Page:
Many vendors are touting the benefits of IEEE DCB, FCoE, CEE, DCE, Unified Fabrics, and many other marketing monikers for equipment consolidation. Each component of the technology is interesting, but maybe no more so than the Converged Network Adapter itself. Why so? Let’s take a look.
1) Servers need access to network and storage. Access to these resources in a legacy environment, is done with separate network interface cards (NIC) and host bus adapters (HBA). I will refer to these as fabric connections. The more fabric connections required, the more adapter ports are required. This phenomenon applies to both bare metal and virtualized servers. Adapter ports come in multiple cards and multi-port adapters. This means you need to buy a server with the appropriate PCI configuration both in the number of slots and slot bandwidth. Now you have built yourself a server that resembles a physical octopus (or greater).
Each adapter has firmware to be tested and certified. These are generally protocol specific (Ethernet, Fibre-channel, IB, etc.) and are usually managed by separate teams.
Ports need to be connected to have any value. That means cabling, patch equipment, and fabric switching equipment, each of which requires more support, power, management (which requires more ports due to the management network), and do not forget each SFP connection (x2) that are required for cable connections using fiber.
Why haven’t I mentioned bandwidth yet? I have rarely met a customer who told me they were over running the bandwidth of the adapter. I know, someone is going to say ya, but what about high performance computing and Infiniband. There are corner cases for everything. However low latency 10GE is addressing a large number of these HPC applications.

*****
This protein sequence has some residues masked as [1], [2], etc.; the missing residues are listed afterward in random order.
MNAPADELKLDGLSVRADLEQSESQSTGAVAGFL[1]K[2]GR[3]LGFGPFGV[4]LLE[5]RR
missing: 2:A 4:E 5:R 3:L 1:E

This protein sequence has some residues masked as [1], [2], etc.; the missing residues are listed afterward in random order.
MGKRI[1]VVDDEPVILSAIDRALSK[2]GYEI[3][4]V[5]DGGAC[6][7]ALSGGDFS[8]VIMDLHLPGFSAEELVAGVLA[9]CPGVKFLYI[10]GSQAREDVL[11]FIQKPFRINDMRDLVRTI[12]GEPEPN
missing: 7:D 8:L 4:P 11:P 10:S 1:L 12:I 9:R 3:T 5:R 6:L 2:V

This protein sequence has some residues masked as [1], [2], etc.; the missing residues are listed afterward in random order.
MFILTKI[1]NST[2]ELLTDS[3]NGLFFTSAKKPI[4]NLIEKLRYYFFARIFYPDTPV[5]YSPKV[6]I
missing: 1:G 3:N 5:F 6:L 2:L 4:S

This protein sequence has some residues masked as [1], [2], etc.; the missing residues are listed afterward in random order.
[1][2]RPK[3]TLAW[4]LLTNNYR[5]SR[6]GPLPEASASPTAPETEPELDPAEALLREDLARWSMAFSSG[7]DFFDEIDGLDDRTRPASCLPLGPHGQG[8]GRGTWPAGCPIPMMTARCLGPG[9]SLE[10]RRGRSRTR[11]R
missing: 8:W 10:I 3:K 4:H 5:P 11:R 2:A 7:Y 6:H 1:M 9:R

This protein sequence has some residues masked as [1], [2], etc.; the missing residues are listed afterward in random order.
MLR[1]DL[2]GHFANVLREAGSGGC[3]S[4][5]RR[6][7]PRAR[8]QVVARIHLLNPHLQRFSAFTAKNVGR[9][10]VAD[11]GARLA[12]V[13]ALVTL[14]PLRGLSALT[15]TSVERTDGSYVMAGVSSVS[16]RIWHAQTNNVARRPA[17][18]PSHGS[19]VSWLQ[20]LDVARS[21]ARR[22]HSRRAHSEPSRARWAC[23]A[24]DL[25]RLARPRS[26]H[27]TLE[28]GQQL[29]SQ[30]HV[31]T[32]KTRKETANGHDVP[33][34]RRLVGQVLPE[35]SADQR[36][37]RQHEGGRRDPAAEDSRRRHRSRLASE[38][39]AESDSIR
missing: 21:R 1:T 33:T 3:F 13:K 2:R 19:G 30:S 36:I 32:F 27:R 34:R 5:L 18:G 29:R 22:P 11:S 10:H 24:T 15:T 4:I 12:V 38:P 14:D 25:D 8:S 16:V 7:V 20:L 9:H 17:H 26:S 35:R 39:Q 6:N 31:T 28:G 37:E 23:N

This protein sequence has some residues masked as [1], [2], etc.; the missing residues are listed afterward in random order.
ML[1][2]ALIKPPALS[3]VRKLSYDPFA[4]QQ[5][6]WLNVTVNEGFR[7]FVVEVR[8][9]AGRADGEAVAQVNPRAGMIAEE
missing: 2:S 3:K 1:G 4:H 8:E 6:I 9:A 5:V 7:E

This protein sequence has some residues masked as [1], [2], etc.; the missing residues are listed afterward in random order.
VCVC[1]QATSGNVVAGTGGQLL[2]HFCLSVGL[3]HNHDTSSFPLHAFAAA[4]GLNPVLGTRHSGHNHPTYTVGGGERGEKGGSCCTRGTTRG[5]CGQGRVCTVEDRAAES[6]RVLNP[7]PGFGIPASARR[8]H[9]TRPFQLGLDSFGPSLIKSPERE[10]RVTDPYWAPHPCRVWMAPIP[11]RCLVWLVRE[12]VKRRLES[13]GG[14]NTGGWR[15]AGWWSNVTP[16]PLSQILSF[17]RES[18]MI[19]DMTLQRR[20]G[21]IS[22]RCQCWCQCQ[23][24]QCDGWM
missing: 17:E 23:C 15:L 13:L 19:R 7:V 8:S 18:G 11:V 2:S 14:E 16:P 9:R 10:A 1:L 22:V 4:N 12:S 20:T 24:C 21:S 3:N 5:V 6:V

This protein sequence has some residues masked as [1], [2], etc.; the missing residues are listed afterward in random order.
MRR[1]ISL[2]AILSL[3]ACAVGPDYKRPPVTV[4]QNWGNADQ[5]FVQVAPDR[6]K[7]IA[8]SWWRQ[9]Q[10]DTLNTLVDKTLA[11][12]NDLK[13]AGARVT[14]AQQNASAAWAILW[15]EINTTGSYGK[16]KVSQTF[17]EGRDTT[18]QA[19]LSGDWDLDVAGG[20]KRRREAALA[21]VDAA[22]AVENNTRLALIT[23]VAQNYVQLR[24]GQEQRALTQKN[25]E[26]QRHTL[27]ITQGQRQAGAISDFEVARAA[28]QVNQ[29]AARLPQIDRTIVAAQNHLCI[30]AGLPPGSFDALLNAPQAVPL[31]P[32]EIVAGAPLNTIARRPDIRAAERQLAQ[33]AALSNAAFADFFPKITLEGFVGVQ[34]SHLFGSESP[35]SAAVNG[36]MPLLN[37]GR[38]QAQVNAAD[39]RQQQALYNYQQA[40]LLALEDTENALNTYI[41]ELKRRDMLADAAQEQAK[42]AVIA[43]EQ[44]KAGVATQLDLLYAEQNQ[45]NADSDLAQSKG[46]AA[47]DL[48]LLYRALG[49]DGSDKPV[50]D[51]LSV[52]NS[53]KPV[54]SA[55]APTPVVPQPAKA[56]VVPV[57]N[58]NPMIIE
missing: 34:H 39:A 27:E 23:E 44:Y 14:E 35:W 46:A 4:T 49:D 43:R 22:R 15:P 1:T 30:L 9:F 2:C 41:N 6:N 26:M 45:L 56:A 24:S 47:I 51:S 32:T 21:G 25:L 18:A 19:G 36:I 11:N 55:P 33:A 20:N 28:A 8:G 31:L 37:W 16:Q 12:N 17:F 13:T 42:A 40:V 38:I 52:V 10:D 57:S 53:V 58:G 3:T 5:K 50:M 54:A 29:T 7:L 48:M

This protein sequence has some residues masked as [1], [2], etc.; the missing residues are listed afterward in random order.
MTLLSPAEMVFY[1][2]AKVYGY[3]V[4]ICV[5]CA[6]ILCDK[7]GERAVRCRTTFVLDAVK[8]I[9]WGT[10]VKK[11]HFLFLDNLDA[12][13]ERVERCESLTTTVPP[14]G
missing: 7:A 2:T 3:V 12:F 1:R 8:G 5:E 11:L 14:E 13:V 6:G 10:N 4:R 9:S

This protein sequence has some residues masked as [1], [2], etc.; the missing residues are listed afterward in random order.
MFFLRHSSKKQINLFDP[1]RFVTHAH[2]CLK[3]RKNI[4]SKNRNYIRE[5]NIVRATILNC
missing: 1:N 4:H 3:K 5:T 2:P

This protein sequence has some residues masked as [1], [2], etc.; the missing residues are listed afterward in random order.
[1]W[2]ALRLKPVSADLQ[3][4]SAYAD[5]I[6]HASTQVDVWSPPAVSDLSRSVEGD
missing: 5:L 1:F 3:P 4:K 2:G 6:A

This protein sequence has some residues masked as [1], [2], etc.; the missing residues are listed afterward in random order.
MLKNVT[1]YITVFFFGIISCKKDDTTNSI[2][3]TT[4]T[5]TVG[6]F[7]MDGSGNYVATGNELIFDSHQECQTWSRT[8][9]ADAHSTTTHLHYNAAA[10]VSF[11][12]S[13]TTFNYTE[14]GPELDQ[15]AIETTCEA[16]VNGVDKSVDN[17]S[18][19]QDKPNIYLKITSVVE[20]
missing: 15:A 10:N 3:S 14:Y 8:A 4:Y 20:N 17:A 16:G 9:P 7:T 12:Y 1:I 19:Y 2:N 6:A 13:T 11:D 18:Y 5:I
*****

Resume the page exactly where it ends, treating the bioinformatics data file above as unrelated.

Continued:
2) Is the physical octopus caused by virtualization?
Not really, but virtualization certainly contributes to the issue. This is recognized by PCI-Sig and the initiatives around Single-root IO Virtualization (SR-IOV) and Multi-root IO Virtualization (MR-IOV).
PCI-Sig recognized that building out the server physical octopus does not scale. Servers that are too large due to slot requirements, hypervisors forcing – for no good reason – separate switches for traffic isolation, happy cabling vendors, happy switch port vendors, and a power and real estate bill that is through the roof. The SR-IOV specification provides for physical and virtual functions on the adapter. The virtual function represents an adapter to the loaded OS.
3) Ok, since this is a Cisco blog post, there must be an answer??
Cisco’s answer is multi-fold. First our Cisco UCS M81KR VIC (Virtual Interface Controller) supports IEEE DCB and SR-IOV as part of our Unified Computing System. That means that we support Ethernet, iSCSI, NFS, and FCoE over the same set of physical adapters. We support the virtualization of the adapter by leveraging the SR-IOV spec, we identify and secure the adapter by leveraging our VN-Link technology.
The Cisco UCS M81KR VIC allows us to build a wire-once access for all storage in the Unified Computing System (UCS). The days of building a server with separate adapters for Ethernet and FC are over. It provides a reduction in equipment and cabling by over 60% and lowers power in excess of 20% as it relates traditional deployments.
Having up to 128 virtual adapters per physical adapter affords us the flexibility to meet the most demanding server and virtualization environments, and we can even accelerate virtualization and lower CPU %. This means you do not have to buy a new IO module for every 4 ports.
This is done by dedicating one of those virtual adapters to the guest, which allows us to accelerate the performance relative to address translation functions currently handled by the CPU. Now you know one of the key benefits of VN-Link technologies as proposed by VMware and Cisco to the IEEE standardization.
These adapters can be either Ethernet or FCoE ports and are completely stateless in the delivery to the physical server. Hence the IEEE DCB support along with SR-IOV, all delivered by the UCS Management.
4) Parting shot:
Any major transition of technologies, however revered the previous generation, leaves you looking back at times snickering at the previous generation. Which leaves us with the following question: